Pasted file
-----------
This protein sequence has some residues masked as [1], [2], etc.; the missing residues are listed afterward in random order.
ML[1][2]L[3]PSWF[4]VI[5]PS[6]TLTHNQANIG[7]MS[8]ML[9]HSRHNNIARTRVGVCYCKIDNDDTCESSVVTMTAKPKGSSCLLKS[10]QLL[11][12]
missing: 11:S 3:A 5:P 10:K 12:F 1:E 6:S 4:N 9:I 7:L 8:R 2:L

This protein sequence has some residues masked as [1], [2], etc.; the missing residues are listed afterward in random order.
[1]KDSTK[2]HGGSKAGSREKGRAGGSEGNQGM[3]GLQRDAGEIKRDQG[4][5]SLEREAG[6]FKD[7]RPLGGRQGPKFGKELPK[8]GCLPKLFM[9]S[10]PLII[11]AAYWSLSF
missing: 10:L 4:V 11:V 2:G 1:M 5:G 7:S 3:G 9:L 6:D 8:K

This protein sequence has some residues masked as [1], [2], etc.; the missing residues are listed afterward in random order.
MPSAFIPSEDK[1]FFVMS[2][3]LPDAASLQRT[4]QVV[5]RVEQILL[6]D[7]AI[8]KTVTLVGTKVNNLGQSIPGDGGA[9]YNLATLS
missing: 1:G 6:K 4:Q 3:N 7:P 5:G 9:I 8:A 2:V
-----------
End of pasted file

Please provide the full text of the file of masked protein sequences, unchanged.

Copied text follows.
This protein sequence has some residues masked as [1], [2], etc.; the missing residues are listed afterward in random order.
ML[1][2]L[3]PSWF[4]VI[5]PS[6]TLTHNQANIG[7]MS[8]ML[9]HSRHNNIARTRVGVCYCKIDNDDTCESSVVTMTAKPKGSSCLLKS[10]QLL[11][12]
missing: 11:S 3:A 5:P 10:K 12:F 1:E 6:S 4:N 9:I 7:L 8:R 2:L

This protein sequence has some residues masked as [1], [2], etc.; the missing residues are listed afterward in random order.
[1]KDSTK[2]HGGSKAGSREKGRAGGSEGNQGM[3]GLQRDAGEIKRDQG[4][5]SLEREAG[6]FKD[7]RPLGGRQGPKFGKELPK[8]GCLPKLFM[9]S[10]PLII[11]AAYWSLSF
missing: 10:L 4:V 11:V 2:G 1:M 5:G 7:S 3:G 9:L 6:D 8:K

This protein sequence has some residues masked as [1], [2], etc.; the missing residues are listed afterward in random order.
MPSAFIPSEDK[1]FFVMS[2][3]LPDAASLQRT[4]QVV[5]RVEQILL[6]D[7]AI[8]KTVTLVGTKVNNLGQSIPGDGGA[9]YNLATLS
missing: 1:G 6:K 4:Q 3:N 7:P 5:G 9:I 8:A 2:V